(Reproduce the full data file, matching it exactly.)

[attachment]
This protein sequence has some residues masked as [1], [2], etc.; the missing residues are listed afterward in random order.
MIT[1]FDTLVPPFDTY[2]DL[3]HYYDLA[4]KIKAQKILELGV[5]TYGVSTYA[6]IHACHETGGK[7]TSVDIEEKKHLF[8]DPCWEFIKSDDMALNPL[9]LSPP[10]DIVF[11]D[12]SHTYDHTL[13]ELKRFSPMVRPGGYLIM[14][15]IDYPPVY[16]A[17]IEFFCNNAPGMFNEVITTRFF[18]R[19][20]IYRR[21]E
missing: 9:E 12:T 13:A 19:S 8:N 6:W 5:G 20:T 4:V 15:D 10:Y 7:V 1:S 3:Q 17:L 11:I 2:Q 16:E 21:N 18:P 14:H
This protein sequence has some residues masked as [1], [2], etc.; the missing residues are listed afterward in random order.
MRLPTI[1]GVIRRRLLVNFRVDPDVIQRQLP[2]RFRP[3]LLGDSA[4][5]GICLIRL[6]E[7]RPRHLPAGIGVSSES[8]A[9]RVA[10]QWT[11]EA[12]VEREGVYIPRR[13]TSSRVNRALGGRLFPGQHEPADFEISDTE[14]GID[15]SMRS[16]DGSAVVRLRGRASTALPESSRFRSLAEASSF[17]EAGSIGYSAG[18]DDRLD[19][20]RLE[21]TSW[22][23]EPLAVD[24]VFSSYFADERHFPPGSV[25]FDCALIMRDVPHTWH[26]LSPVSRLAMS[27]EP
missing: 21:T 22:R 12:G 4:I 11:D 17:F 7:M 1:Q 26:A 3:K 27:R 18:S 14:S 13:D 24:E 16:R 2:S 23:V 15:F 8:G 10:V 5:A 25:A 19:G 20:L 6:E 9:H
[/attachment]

This protein sequence has some residues masked as [1], [2], etc.; the missing residues are listed afterward in random order.
MIT[1]FDTLVPPFDTY[2]DL[3]HYYDLA[4]KIKAQKILELGV[5]TYGVSTYA[6]IHACHETGGK[7]TSVDIEEKKHLF[8]DPCWEFIKSDDMALNPL[9]LSPP[10]DIVF[11]D[12]SHTYDHTL[13]ELKRFSPMVRPGGYLIM[14][15]IDYPPVY[16]A[17]IEFFCNNAPGMFNEVITTRFF[18]R[19][20]IYRR[21]E
missing: 9:E 12:T 13:A 19:S 8:N 6:W 5:G 20:T 4:V 15:D 10:Y 7:V 1:S 3:Q 17:L 11:I 2:Q 16:E 21:N 18:P 14:H
This protein sequence has some residues masked as [1], [2], etc.; the missing residues are listed afterward in random order.
MRLPTI[1]GVIRRRLLVNFRVDPDVIQRQLP[2]RFRP[3]LLGDSA[4][5]GICLIRL[6]E[7]RPRHLPAGIGVSSES[8]A[9]RVA[10]QWT[11]EA[12]VEREGVYIPRR[13]TSSRVNRALGGRLFPGQHEPADFEISDTE[14]GID[15]SMRS[16]DGSAVVRLRGRASTALPESSRFRSLAEASSF[17]EAGSIGYSAG[18]DDRLD[19][20]RLE[21]TSW[22][23]EPLAVD[24]VFSSYFADERHFPPGSV[25]FDCALIMRDVPHTWH[26]LSPVSRLAMS[27]EP
missing: 21:T 22:R 12:G 4:I 11:D 17:F 7:M 1:Q 26:A 3:K 27:R 18:S 14:S 13:D 24:E 16:R 2:S 23:V 15:F 8:G 10:V 5:A 25:A 19:G 20:L 6:E 9:H